1806 ENGLISH POETRY 1579-1830: SPENSER AND THE TRADITION

Amelia Opie

Anonymous, "Lines occasioned by reading Mrs. Opie's affecting Tale of The Father and Daughter" Gentleman's Magazine 76 (August 1806) 752.



Not for the joys which wealth can bring,
Or Fancy picture to the eye,
Would I exchange the crystal spring
Which flows to Sensibility.

More hallow'd than the shrine, where oft
The pilgrim bends the votive knee,
The eye which beams benignly soft
With tributary tears to thee.

For well the soft tear can impart,
With eloquence too all its own,
How sweetly throbs the owner's heart,
To every finer feeling prone.

For he who never kindly strove
To chase away the tear of woe,
Nor e'er from friendship or from love
Experienc'd the sweets that flow,

May haply glide through life, unknown
To ills which like the tempest lower;
But never will his bosom own
Thy sacred glow — thy soothing power.

In vain would Opie's tender tale
Of woe, so fraught with luxury,
Upon his stubborn soul prevail
To shed a tear — to heave a sigh.

And yet, what bosom would not melt,
Or trembling pearl what eye not shed,
At all the wretched Father felt
When Agnes was for ever fled.

Hark! he exclaims, in accents wild,
In infamy oh! let her live!
And yet she is my child! my child,
Return, and I will yet forgive!

Thou didst return, ill-fated fair,
Regardless of the pelting storm,
To view with bitterest despair
A maniac father's shatter'd form;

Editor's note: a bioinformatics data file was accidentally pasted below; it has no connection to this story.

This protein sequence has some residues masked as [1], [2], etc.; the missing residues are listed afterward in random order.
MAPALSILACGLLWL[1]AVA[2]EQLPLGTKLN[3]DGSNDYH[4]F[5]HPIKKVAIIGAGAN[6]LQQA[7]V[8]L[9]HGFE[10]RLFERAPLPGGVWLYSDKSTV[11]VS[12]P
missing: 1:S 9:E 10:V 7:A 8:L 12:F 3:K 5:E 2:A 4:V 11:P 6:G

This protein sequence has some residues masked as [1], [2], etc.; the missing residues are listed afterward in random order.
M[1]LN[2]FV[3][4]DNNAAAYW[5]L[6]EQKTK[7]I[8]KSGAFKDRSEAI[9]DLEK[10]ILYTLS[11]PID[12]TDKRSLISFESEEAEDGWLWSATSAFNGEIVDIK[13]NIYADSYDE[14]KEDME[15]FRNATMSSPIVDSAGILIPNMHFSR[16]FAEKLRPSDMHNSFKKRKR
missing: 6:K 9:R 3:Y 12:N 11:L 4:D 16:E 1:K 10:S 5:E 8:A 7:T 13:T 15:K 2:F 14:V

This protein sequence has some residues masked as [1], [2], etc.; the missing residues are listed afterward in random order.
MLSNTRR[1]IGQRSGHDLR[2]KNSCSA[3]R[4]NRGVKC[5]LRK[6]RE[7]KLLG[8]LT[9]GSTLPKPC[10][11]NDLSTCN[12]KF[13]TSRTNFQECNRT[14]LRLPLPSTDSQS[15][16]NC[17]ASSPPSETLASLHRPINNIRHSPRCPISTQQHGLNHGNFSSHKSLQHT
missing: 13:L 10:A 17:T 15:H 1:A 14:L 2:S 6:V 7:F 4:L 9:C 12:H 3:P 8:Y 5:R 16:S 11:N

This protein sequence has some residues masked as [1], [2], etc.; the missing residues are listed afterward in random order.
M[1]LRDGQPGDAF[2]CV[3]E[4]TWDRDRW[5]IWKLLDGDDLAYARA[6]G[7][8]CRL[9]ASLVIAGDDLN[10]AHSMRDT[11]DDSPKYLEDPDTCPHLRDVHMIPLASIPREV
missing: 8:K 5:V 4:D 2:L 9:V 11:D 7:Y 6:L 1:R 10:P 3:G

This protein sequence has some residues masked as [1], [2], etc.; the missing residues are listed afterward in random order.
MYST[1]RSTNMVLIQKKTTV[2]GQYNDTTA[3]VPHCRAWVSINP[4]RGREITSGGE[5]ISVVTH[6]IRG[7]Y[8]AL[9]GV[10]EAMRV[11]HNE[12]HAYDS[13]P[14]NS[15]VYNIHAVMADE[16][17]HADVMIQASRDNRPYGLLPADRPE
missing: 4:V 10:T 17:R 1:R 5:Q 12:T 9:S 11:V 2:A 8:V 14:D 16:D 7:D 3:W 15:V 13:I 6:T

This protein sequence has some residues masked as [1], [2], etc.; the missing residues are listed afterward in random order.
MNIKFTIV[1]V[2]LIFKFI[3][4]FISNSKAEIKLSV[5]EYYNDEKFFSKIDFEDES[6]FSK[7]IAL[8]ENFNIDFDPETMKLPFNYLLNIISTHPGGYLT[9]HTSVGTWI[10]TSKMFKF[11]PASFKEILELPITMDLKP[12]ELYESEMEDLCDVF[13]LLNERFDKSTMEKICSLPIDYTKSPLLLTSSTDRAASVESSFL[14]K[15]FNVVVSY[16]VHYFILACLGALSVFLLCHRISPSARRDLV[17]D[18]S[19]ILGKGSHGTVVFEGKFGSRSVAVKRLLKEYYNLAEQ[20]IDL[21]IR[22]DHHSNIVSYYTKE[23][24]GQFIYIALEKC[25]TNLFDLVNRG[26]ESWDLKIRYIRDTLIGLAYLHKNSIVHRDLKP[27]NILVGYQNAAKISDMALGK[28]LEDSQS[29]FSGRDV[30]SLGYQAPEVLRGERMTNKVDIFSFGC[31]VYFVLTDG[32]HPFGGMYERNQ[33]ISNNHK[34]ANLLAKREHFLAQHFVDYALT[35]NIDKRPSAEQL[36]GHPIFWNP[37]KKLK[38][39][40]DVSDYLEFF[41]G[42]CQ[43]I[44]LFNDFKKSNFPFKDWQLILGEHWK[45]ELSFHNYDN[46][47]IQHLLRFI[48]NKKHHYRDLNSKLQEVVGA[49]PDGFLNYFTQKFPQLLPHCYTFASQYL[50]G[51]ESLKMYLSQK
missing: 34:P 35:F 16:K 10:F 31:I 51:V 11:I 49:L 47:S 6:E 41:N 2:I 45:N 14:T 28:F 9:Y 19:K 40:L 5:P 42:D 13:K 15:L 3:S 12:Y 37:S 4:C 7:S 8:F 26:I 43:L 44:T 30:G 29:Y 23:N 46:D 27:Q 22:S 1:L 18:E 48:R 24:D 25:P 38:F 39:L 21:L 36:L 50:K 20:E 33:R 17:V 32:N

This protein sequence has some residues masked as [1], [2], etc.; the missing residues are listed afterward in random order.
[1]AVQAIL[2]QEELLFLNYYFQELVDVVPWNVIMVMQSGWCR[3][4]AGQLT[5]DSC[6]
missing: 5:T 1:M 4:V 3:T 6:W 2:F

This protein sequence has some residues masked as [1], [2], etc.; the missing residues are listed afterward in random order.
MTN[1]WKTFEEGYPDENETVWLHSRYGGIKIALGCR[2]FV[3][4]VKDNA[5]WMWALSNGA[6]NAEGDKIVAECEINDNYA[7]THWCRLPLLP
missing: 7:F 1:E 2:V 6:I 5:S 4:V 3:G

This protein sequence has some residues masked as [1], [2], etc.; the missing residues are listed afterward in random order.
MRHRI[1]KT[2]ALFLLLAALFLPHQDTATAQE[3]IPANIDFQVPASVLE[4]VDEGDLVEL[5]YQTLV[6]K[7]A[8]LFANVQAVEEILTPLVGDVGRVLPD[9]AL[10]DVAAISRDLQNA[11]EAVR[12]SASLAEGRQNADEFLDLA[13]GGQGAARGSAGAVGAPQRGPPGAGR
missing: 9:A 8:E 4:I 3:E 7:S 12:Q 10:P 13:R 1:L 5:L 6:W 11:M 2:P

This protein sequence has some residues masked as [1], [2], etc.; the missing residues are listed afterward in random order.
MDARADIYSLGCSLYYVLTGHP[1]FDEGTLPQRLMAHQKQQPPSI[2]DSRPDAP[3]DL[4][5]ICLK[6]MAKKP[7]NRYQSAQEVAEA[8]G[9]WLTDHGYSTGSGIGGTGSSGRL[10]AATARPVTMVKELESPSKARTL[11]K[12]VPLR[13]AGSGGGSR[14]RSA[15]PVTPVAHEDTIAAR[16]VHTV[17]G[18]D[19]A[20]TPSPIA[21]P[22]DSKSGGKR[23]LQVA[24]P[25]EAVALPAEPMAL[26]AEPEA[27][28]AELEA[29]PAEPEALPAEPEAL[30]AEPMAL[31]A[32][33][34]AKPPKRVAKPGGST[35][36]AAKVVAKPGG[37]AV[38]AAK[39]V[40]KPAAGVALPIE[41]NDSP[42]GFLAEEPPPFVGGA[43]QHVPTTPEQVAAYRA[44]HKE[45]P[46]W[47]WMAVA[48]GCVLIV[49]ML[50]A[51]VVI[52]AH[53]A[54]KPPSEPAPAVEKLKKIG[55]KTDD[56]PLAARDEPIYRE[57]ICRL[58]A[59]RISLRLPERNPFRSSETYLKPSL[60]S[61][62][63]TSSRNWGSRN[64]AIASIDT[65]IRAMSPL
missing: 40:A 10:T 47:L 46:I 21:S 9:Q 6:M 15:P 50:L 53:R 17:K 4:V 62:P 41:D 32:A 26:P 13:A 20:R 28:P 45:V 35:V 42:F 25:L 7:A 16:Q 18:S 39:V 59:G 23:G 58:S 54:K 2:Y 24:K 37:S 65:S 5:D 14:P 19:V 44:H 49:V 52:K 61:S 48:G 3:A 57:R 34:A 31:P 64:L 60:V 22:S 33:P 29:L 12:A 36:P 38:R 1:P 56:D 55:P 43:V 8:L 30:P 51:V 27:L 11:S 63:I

To tremble at the look of fire
Which darts beneath his clouded brow,
Which says — Didst thou too leave a sire
To heave the sigh of endless woe?

As round the cheerful fire we sit,
To Fanny I the tale impart,
Who mean-time weaves the silken net,
Or busy plies the needle's art.

But ever does the rising sigh
The progress of the tale impede,
And ever does my Fanny's eye,
O'erpower'd with strong emotions plead.

True as the needle to the North,
Maternal feelings swell her breast,
Whilst in the pride of conscious worth,
She rocks the fancied babe to rest.

But still resound its plaintive cries,
Chill'd by the blast and wet with rain;
In vain she lulls it with her sighs,
For still is heard Fitz-Henry's chain.

Sweet babe, that chain which makes thee start,
Which only makes thy tears to flow,
Tells to thy mother's throbbing heart,
A tale of unimagin'd woe.

Oh! may'st thou, Fanny, never feel
Such woes, if haply such there be!
And if along thy cheek should steal
The tear of sensibility;

Oh! may'st thou ever in my arms
Learn to forget each rising care;
And ever from the world's alarms,
Oh! may'st thou seek protection there!

Then shall the tale contrasted prove
To thee, my partner and my pride;
And then, too, shall the sweets of love
Endear to us our own fire-side.